What is a secondment?
As part of a Marie Curie Innovative Training Network, all of the ESRs are required to complete two secondments of three months each at one of the partners of the consortium. The main aim of the secondments is to develop professional, transferable skills that can enable us to pursue either an academic or a high-professional career. To achieve this, we have the opportunity to be involved in activities and projects of the hosting organization.
Starting from last October, I had been in regular contact with Job van den Berg and Loes Holtmaat – my secondment supervisors at RHDHV – in order to discuss each other’s goals and expectations regarding this collaboration. As Strategic Management Consultants (SMC), the group of which they are part, they carry out a lot of work as facilitators of workshops and events; I was very interested to learn more about this aspect of their work and develop my own facilitation skills – both for my current research and my future career.
The opportunity to gain work experience and develop professional skills alongside the high-quality academic training we receive within the SUSPLACE programme was, from the start, one of the main reasons that motivated me to apply to this position. I was therefore very excited at the prospect of finally starting my first secondment period!
The early days
I was sent straight into the life of the SMC group when I was invited to join the monthly ‘Network Hub’; a day in which all the consultants would get together and discuss ongoing projects and future strategies, giving each other feedback. I was the new face, the weird ‘researcher-creature’, and no-one seemed to have a clear idea of neither who I was nor what I was doing there. Add to the equation that I don’t speak any Dutch, and you get the picture.
Joking aside, during the first month I took every opportunity to get to know other colleagues and learn as much as I could about the work environment. I was lucky to be invited to project meetings and internal events of the SMC group, which were a good occasion to meet the team and get a real feeling for their everyday work. At the beginning of these days I would introduce myself and my project, and during breaks and lunch time I had the opportunity to mingle and get further input as well as useful contacts.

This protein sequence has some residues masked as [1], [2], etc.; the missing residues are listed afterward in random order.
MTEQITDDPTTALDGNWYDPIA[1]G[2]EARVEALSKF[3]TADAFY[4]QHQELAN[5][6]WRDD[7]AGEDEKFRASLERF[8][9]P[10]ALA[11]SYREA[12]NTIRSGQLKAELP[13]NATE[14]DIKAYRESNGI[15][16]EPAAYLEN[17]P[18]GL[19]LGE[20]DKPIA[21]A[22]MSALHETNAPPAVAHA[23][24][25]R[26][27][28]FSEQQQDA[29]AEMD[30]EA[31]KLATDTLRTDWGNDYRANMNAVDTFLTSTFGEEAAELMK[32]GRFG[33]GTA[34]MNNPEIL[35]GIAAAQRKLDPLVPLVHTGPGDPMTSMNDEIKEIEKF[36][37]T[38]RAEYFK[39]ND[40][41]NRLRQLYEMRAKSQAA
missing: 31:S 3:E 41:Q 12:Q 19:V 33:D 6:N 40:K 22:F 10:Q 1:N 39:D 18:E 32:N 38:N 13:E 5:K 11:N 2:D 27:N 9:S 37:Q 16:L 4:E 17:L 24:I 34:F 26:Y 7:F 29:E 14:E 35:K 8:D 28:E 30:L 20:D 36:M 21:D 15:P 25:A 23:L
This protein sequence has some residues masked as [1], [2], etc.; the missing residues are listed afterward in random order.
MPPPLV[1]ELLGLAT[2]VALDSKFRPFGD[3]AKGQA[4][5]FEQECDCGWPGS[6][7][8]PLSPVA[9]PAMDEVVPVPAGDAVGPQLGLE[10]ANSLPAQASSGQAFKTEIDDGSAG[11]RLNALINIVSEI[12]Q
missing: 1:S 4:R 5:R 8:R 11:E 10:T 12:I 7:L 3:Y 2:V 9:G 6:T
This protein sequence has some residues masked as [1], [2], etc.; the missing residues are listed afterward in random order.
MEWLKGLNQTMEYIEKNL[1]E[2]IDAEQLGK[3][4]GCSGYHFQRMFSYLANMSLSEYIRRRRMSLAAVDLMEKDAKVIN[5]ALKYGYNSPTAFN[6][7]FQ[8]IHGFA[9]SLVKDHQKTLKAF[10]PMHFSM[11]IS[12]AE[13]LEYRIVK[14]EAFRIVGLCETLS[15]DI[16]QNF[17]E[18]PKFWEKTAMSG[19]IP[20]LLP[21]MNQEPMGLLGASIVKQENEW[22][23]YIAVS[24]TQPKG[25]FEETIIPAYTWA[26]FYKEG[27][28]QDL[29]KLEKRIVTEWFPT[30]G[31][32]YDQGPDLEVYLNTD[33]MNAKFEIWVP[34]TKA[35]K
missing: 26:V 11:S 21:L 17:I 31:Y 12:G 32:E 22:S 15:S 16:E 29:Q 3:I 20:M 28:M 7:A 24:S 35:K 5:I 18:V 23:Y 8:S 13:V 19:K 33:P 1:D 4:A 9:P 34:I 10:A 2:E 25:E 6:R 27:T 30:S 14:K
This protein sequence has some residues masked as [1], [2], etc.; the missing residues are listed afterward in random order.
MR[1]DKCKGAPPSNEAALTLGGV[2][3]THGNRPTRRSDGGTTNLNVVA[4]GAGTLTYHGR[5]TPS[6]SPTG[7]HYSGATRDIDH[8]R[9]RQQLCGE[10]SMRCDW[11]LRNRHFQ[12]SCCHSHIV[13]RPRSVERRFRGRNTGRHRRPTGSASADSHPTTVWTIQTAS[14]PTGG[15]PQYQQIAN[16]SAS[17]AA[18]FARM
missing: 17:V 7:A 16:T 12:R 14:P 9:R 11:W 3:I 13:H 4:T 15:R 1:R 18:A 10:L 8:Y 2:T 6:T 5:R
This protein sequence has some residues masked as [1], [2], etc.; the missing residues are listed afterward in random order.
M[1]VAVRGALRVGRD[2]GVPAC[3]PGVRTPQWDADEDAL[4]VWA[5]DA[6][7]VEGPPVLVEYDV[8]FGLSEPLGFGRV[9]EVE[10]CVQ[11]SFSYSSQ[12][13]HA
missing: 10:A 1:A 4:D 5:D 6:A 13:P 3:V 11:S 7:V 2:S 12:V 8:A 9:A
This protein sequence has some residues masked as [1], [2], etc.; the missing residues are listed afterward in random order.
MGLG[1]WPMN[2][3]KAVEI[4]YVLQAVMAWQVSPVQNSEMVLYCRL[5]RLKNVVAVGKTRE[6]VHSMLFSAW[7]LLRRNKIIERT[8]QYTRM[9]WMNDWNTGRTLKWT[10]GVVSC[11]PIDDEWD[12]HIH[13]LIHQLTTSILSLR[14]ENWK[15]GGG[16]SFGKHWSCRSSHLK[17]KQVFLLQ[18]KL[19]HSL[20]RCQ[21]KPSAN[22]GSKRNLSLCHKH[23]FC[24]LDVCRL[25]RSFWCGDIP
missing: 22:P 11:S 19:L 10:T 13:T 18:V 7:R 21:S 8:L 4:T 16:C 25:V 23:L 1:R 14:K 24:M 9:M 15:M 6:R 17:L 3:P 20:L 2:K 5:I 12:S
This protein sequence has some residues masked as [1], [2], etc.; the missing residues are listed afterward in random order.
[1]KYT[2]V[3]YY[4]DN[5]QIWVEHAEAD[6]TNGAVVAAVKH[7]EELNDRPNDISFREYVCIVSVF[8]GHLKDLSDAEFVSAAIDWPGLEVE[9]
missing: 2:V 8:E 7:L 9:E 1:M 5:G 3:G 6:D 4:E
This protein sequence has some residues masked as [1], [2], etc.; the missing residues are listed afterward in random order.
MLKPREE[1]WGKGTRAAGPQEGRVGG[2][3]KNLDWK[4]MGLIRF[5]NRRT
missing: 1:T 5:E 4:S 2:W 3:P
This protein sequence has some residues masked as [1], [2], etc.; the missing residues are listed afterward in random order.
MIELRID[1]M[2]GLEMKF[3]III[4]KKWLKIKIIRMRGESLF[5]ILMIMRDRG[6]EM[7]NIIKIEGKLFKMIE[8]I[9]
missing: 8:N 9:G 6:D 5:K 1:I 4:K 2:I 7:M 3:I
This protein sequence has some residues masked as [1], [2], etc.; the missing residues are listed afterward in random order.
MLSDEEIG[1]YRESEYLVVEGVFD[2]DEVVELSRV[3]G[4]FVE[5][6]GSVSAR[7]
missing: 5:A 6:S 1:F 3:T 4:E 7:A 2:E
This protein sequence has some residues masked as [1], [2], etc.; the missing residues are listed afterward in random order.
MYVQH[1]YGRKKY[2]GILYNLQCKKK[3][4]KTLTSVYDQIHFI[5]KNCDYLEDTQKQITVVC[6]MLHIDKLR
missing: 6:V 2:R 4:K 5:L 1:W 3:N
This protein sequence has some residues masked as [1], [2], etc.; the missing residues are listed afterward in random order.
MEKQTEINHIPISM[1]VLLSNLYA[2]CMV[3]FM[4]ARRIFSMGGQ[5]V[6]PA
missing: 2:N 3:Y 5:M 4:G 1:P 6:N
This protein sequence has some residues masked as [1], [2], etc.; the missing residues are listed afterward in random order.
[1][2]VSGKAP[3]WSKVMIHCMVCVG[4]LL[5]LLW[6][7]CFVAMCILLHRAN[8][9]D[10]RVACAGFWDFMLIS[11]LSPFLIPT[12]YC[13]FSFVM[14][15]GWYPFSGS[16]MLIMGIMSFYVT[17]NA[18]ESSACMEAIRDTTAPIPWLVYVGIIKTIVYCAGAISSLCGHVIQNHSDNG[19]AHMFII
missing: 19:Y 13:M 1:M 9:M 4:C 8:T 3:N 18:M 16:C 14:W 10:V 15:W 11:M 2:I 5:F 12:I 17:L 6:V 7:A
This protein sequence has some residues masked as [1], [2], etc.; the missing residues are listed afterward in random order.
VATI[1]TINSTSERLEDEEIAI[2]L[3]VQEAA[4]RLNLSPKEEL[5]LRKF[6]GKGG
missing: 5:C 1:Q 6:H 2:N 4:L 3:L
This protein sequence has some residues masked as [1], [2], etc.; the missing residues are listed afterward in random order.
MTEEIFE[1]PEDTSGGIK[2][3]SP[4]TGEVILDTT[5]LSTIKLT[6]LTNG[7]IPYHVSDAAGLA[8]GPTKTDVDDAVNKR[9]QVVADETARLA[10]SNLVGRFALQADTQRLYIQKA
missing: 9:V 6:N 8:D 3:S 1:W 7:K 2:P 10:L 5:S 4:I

I also arranged different meetings with various colleagues to explore opportunities of collaboration during my time in the Netherlands. Everybody was extremely nice to me, and showed interest in the SUSPLACE project.
Getting into the flow
My role became more defined towards the end of the first month. My main focus became the evaluation of workshop and events that were facilitated by colleagues from SMC, and more specifically I was to explore the participant’s perspective on the experience. I was invited to take part in various events, which allowed me to achieve my goal of learning about facilitation and practicing new skills in a real-work setting; I designed an evaluation questionnaire that I used to collect feedback from participants, which helped me produce individual reports for the event’s organisers as well as a final paper. Such paper summarised the main lessons learned, and will hopefully contribute to a final publication by RHDHV.
Due to the nature of this work, I was not in the office every day, and especially towards the end my work became mostly independent (analysing interviews and writing reports). However, from the time I spent in the various offices of the company, I got the impression of a very friendly and welcoming work environment. I met many interesting people and made a few new friends, with whom I hope I will have a chance to work again at some point, and I often found myself thinking that I would enjoy working in a similar place in the future.
Coming home: some final reflections
Reflecting back on my time at RHDHV, the main obstacle I encountered was the language barrier, as I don’t speak any Dutch and can only understand very little. This was generally not a problem with colleagues at RHDHV (although it posed some challenges with a limited few), but turned out to be a considerable factor in many work-related activities, such as meetings where clients were invited, and even the events I was participating to. Clients are not always comfortable switching to English, and larger events especially cannot realistically be held in a different language just because of my presence. Still, this did impair my opportunities to participate actively in most activities, and to some extent it also limited my understanding of background information.
Not all weeks were filled with events and excitement, but the ones that were left me buzzing with energy. As I hopped on and off perfectly smooth Dutch trains across the country, pretended to know anything about water management, and interviewed local politicians over a glass of wine, I felt like an accomplished professional. These might all seem trivial details, but after the months of sitting at my desk in Helsinki reading academic journals – an activity that characterised my first year in SUSPLACE – the opportunity to explore life in a different work environment was very welcome, and I feel very grateful for the chance I was given.